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Caregiving Chronicles

Information and resources that support your role in caring for a loved one.

Caregiving Chronicles


Caregiving Chronicles will present news and analysis on caregiving topics in MetroWest and around the world, in-depth Q&As with experts in fields related to caregiving and updates and announcements about caregiving resources available in MetroWest from Program Director Douglas Flynn.

Caregiving Tip of the Month: Understanding Caregiver Burnout vs. Compassion Fatigue
By DebraMcDonagh / February 29, 2020

Compassion Fatigue:

I came across an article on written by Carol Bradley Bursack entitled, Compassion Fatigue: When Caregivers Go Beyond Burnout. The article explains that most caregivers have heard about burnout, but that many are unfamiliar with the concept of compassion fatigue or how these two conditions differ.

When caregivers focus on others without practicing self-care, destructive behaviors can surface. Apathy, isolation, bottled up emotions, and substance abuse head a long list of symptoms associated with the secondary traumatic stress disorder now labeled: Compassion Fatigue.

Extreme and prolonged stress produces feelings of hopelessness, indifference, pessimism, a lack of empathy, and overall disinterest in other people's issues.

The caregiver seems to develop compassion fatigue after months or years of seemingly endless caregiving responsibilities. When a caregiver suddenly feels a total sense of detachment from their care recipient, the condition escalates and causes resentment, guilt, and a diminished sense of self.

Warning Signs of Compassion Fatigue:

  • Feeling overwhelmed, exhausted and drained
  • Avoidance and not wanting to be around your loved one (choosing to work late, daydreaming about no longer having to care for them, etc.)
  • A decrease in patience and tolerance
  • Angry outbursts that are uncharacteristic of your behavior
  • Cynicism and hopelessness
  • Heightened anxiety
  • Impaired ability to make care decisions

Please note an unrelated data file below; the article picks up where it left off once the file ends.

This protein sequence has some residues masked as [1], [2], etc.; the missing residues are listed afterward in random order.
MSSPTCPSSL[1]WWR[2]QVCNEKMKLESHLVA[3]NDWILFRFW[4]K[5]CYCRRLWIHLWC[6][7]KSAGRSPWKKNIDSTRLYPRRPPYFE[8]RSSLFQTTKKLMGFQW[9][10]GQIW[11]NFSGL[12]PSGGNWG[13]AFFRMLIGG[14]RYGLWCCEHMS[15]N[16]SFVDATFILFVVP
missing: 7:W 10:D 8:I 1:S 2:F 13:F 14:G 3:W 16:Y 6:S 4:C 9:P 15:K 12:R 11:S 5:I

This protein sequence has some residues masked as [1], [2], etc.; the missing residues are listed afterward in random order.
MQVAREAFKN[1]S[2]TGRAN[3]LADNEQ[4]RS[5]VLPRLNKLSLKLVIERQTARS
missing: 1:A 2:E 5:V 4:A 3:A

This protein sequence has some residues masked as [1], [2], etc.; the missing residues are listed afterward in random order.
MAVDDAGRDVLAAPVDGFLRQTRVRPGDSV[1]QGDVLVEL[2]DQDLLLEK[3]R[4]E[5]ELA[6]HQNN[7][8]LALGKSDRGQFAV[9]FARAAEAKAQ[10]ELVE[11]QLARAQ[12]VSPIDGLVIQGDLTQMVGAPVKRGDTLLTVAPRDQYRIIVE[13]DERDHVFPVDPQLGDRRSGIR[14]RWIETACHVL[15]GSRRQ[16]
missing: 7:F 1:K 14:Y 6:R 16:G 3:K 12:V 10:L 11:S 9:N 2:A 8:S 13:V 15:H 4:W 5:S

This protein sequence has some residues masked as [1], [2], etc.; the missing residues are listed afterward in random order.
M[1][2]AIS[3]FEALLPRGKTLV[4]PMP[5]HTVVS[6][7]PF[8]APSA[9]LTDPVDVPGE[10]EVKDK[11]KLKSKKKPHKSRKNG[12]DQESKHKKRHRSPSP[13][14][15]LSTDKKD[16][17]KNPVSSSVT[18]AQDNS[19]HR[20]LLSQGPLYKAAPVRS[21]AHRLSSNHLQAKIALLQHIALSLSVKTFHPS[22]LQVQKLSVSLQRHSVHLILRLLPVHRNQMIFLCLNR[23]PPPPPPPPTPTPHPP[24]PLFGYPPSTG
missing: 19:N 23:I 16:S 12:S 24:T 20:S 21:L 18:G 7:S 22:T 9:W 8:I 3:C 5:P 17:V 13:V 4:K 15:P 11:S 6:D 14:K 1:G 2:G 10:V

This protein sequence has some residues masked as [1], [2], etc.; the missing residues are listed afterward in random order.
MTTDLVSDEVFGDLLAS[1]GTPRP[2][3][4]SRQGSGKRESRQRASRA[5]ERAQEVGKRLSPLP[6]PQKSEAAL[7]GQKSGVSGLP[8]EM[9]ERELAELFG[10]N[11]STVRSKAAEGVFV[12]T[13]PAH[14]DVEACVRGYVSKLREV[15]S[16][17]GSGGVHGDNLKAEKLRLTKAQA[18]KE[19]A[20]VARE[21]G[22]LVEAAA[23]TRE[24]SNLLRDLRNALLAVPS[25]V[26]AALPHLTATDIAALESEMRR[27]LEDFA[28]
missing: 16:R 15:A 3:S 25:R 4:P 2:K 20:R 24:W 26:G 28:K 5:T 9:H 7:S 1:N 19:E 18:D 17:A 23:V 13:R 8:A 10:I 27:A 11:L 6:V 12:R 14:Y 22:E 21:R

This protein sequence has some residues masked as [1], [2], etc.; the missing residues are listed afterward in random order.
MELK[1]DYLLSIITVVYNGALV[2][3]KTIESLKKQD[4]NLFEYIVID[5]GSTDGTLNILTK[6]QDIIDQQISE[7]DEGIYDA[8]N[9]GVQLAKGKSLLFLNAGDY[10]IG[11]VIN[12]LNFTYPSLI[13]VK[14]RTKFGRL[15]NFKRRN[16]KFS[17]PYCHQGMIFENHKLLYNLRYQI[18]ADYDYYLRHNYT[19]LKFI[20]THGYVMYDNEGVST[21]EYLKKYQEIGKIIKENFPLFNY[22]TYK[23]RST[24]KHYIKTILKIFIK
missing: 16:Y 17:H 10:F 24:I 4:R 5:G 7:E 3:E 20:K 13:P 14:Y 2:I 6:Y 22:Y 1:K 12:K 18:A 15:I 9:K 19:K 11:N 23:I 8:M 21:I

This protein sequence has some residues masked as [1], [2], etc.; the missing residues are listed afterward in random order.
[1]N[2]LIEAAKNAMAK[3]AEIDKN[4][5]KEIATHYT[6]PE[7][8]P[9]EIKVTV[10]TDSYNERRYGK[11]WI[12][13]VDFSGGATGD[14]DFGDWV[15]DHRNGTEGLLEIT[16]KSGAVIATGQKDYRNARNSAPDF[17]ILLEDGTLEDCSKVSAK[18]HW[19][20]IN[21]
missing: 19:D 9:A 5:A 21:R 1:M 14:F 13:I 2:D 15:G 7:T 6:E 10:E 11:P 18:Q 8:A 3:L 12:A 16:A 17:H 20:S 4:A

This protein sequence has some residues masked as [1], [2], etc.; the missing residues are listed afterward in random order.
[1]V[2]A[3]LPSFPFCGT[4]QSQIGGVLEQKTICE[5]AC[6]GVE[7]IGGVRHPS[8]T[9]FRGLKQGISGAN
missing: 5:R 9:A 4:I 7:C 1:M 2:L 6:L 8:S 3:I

If you feel this way, it is time to step back from your caregiving role. You are putting yourself and your care recipient at risk of physical harm and severe health risks. According to, if your compassion fatigue levels are increasing, talking with a counselor or therapist can bring relief. Therapy guides you on how to cope with negative thinking, stress, depression, and anxiety. A therapist can guide you toward practical ways to reduce compassion fatigue and manage the tough emotions that come with being a caregiver. Read the full article for many more tips, advice, and resources. How to Cope with Compassion Fatigue: 8 Tips for Caregivers.

Caregiver Burnout

Healthline shared an article entitled: How to Care for Yourself When You Have Caregiver Burnout, which was written by Nancy Moyer, MD, and medically reviewed by Deborah Weatherspoon, Ph.D., RN, CRNA.

The article defines caregiver burnout as the feeling of being overwhelmed. Feeling physically, emotionally, and mentally exhausted from the stress and burden of caring for their loved ones. The caregiver starts to feel alone, unsupported, or unappreciated.

You still care, but you're losing the energy to continue the daily responsibilities of the role. Almost every caretaker experiences burnout at some point, but when not addressed, the level of care provided does diminish.

General warning signs and symptoms for caregiver burnout include:

  • Anxiety/depression
  • Avoiding people
  • Exhaustion/irritability
  • Feeling you're losing control of your life
  • Neglecting your needs and health

It's essential to be aware of the warning signs of caretaker burnout and recognize when you have them.